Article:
Getting that grant


Every day, corporate and private funders receive numerous requests for grants and sponsorship. For applicants, the difference between putting together a successful attempt or a rejected one is worrisome and stressful. Well, if you’ve ever wondered how to persuade these sponsors to choose your project, look no further.

Cendana fund recipient Wendy Teo, a chartered architect and Borneo Laboratory founder, now shares her tips and advice on how you can produce a strong and possibly winning proposal. With these clear tools and objectives, you could submit an outstanding application and improve your success rate.

Here are some key points:

Have a message to tell? Use your voice in an embracing manner

Rule No.1 – Be clear with your message or big idea. “The brainstorming stage of any creative work is usually abstract and explorative,” says Teo, but complex writing can make it difficult for the uninitiated to understand the goal of the project.

So, make your work easy for funders to interpret with an approachable presentation. If you’re concerned about whether your proposal is comprehensible, ask different people if they understand the ideas in your application. That said, Teo emphasises it is crucial to be specific about what you’re delivering.

Aside from having the right message when reaching out to appropriate funders, “You must build your voice to convince them you’re the right person to carry out the project you’re proposing,” Teo adds. You may have tons of content to share but she points out you should only present the best ones. Be realistic and have a thought-out process about the tools you’re using to show these funders what’s achievable.

Teo shares her artwork process briefly and succinctly for maximum effect.

Take your time to explore the right message for your work

Any creative or artistic work without a clear or strong message is ultimately soulless, says Teo. So, when you’re applying for funding, your submitted work must be authentic, meaningful and passionate. Show and prove to these potential funders that your ideas are special and worthy of their time and investment.

According to Teo, replicating someone else’s accomplishments is a dead end if you're serious about a long-term career in the arts. The scene is based on merit – and people remember good work. Make sure your proposal is strengthened and backed with evidence from your own creative journey instead of another person’s. Take time to explain your message and allow it to be shaped in different formats.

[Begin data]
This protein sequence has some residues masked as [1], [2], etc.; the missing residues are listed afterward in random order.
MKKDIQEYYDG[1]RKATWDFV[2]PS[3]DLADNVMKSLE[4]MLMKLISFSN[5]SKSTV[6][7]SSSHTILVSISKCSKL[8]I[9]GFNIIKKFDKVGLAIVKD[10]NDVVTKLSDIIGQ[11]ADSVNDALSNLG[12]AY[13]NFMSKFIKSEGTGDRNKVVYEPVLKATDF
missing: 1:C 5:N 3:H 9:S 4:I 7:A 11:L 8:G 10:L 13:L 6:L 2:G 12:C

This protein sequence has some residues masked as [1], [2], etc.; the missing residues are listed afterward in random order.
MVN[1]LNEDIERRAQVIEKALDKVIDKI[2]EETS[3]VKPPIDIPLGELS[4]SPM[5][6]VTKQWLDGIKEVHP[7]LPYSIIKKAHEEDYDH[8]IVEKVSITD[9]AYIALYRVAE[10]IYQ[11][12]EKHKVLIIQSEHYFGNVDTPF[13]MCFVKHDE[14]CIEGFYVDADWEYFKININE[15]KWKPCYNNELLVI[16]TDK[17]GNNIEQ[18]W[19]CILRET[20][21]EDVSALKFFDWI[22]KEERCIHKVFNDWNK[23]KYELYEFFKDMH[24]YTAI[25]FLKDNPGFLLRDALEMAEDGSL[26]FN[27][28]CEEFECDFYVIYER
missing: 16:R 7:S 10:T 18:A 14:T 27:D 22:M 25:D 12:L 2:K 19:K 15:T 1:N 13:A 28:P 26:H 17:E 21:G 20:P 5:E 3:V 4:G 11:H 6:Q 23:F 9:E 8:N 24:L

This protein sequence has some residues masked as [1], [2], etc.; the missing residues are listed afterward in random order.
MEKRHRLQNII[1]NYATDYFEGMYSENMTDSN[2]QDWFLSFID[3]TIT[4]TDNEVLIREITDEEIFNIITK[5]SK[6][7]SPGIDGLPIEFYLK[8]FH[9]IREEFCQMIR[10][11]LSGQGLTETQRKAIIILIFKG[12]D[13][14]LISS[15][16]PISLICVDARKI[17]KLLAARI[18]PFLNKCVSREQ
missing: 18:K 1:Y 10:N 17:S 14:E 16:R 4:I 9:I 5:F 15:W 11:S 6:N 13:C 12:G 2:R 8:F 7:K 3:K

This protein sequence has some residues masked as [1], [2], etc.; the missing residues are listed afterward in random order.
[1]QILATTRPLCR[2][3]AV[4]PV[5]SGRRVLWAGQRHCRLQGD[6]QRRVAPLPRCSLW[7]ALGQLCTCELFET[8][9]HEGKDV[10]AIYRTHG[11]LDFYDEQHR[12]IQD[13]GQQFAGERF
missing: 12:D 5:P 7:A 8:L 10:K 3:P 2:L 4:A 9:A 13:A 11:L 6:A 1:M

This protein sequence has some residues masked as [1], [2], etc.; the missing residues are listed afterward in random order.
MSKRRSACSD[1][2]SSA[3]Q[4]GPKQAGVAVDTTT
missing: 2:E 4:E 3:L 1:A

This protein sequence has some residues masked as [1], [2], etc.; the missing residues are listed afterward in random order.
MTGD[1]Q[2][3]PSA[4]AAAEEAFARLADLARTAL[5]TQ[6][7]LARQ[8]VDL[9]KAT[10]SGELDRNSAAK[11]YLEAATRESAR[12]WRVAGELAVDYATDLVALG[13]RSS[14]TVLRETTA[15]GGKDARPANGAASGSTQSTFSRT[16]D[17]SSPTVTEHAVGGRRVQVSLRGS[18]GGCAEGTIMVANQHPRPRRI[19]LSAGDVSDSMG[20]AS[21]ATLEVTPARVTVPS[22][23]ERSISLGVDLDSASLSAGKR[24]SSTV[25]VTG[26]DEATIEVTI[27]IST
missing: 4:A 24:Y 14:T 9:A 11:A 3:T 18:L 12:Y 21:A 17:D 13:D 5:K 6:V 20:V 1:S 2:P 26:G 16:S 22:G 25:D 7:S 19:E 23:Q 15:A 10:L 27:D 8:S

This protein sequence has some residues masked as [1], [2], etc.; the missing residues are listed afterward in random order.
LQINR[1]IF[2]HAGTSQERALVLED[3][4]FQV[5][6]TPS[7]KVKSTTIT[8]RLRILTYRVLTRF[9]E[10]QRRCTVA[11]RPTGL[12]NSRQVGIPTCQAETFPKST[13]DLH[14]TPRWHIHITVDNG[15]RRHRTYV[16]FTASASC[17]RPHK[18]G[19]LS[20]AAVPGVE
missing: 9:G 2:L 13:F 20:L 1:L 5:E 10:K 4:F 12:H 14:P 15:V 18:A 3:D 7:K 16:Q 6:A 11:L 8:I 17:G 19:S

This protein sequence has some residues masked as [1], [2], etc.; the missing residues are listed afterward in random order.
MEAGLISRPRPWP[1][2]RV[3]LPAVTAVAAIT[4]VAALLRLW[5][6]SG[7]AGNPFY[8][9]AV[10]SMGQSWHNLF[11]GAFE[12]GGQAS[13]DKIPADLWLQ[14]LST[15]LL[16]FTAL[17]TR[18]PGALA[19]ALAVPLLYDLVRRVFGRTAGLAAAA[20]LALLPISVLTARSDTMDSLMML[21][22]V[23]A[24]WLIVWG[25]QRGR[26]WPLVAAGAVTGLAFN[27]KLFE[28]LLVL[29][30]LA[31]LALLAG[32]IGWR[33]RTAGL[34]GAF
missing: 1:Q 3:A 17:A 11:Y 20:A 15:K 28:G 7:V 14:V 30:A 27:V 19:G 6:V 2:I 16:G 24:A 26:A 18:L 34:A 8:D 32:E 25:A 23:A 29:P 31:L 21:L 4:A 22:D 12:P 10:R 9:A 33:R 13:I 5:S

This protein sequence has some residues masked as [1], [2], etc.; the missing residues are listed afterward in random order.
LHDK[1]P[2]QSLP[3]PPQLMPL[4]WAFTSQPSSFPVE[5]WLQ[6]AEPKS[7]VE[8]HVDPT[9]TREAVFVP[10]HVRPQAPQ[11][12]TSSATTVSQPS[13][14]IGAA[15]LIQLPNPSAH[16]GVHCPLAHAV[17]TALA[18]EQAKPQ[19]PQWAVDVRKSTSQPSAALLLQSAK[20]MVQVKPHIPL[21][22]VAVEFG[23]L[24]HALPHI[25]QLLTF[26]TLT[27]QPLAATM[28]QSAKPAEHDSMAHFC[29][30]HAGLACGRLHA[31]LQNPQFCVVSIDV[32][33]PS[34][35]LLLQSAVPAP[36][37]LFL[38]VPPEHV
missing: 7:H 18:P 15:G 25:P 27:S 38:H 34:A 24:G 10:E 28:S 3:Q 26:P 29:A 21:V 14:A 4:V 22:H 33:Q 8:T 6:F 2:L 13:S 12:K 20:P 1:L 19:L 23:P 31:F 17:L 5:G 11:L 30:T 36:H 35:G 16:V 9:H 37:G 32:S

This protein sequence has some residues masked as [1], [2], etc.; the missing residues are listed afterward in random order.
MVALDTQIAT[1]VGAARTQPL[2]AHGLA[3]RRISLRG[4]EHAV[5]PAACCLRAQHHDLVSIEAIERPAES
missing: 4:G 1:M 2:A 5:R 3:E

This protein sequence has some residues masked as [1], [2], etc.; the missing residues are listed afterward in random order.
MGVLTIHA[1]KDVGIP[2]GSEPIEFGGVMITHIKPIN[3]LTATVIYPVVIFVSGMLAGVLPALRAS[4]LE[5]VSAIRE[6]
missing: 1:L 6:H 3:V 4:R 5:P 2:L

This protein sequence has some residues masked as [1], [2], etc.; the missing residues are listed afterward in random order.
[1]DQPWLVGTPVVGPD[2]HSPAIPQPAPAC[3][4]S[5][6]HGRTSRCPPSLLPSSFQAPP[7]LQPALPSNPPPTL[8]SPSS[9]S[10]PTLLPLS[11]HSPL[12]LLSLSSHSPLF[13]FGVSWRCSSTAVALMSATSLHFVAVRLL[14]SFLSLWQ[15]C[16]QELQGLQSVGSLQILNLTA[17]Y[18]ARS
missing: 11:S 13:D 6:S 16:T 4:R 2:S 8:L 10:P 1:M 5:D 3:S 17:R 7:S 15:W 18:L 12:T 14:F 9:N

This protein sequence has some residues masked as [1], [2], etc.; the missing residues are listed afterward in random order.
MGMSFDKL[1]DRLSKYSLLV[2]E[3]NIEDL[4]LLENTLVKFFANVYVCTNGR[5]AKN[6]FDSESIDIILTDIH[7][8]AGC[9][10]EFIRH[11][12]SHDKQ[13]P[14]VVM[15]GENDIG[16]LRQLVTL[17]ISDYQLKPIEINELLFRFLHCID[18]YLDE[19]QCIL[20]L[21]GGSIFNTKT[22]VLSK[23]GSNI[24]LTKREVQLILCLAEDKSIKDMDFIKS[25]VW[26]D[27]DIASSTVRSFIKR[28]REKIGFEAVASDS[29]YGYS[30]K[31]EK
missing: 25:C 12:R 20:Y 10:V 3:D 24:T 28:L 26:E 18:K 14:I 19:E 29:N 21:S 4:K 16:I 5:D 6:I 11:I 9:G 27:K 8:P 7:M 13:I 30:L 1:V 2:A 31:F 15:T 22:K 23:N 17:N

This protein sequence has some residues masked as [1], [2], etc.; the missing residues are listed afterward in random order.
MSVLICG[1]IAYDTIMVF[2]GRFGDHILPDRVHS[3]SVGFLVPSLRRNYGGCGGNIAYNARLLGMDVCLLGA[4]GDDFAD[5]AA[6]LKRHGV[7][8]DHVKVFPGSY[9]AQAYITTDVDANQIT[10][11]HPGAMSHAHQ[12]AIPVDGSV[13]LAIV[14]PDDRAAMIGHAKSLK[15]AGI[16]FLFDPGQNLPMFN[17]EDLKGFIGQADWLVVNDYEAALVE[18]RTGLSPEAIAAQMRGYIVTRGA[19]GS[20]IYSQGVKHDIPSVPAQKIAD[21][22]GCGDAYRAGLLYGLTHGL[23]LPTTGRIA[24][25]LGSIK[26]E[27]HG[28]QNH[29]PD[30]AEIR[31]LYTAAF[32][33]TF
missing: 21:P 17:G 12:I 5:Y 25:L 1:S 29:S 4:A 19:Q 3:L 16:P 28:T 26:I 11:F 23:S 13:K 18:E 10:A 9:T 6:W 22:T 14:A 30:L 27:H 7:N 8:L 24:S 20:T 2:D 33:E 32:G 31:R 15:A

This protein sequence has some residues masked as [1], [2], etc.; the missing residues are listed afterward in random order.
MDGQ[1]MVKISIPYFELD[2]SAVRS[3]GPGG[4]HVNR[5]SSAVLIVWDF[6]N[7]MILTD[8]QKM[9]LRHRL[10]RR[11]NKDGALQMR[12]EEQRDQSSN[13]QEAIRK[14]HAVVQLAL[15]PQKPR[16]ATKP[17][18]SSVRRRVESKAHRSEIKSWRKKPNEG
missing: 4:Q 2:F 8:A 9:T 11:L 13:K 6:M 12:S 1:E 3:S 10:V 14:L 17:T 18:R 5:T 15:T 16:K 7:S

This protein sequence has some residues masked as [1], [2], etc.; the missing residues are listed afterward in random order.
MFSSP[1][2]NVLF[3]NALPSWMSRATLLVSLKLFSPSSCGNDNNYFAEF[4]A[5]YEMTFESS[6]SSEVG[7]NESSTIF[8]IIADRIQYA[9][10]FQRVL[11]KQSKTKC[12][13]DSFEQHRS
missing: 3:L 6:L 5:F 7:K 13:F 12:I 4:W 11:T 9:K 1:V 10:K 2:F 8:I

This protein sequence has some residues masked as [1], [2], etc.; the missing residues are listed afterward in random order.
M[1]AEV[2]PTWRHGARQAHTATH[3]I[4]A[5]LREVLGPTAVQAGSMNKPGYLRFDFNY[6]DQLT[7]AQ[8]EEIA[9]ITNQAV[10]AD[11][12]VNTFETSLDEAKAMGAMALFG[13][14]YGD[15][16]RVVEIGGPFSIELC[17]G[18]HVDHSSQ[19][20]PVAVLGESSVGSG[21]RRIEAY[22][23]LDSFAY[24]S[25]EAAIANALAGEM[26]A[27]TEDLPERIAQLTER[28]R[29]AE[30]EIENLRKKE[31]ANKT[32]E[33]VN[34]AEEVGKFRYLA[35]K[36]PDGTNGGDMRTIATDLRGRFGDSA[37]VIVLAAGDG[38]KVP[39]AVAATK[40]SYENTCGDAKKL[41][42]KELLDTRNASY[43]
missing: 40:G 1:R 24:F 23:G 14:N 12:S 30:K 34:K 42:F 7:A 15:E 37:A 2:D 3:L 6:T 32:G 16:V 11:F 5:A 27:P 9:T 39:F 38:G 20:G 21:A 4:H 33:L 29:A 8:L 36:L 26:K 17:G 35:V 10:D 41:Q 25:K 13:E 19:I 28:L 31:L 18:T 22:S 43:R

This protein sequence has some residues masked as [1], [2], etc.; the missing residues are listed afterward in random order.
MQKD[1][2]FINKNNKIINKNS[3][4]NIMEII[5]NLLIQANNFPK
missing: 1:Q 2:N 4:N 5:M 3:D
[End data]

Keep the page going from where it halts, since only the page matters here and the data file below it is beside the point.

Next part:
Teo’s projects have benefited the Borneo community.

Include your vision or a mission statement for the work

Funders can be more interested than you’d expect about how you’re going to develop your project. They may want to know the process your work has been through, what it’s going for, who designed and planned it, or where it’s been and where it wants to be located next.

So, Teo highlights that it’s important to have a general, brief or succinct introduction to your work, then you can explain your timeline in greater detail where necessary. Develop your application by including elements like your journey with the work and how you’re going to deliver it to the masses. Demonstrate clearly what funders and the public can expect from your project.

As for your video presentation, it’s the other way round – pick a concise story about your project to tell. Make it easy for them to perceive and interpret the work.

Wendy Teo butterflygarden
Keep funders updated on your progress

Yes, submitting paperwork and identifying the best approach to your proposal can be daunting. But don’t make it hard on yourself or them. “If you feel your proposal may be confusing or overwhelming, it’s a good idea to consult the organisation and clarify the nature of your issues,” Teo encourages. Most funders are happy to help. Also, keep them updated on your progress and changes to your deliverables, so they know what to expect when it’s all done and ready to go.

Wendy Teo is an accomplished architect, and founder and curator of the Borneo Laboratory. Teo applied for an individual visual artists Create Now 1.0 project under CENDANA funding programme. She shared that receiving the fund is certainly encouraging for translating and developing nine of her hand drawings forming into virtual reality exhibitions in 3Dimensional experience. With the funding, Wendy manages to have a chance to be serious about its translation into an advanced state of work. If you would like to find out more about Wendy Teo, please check out her website:
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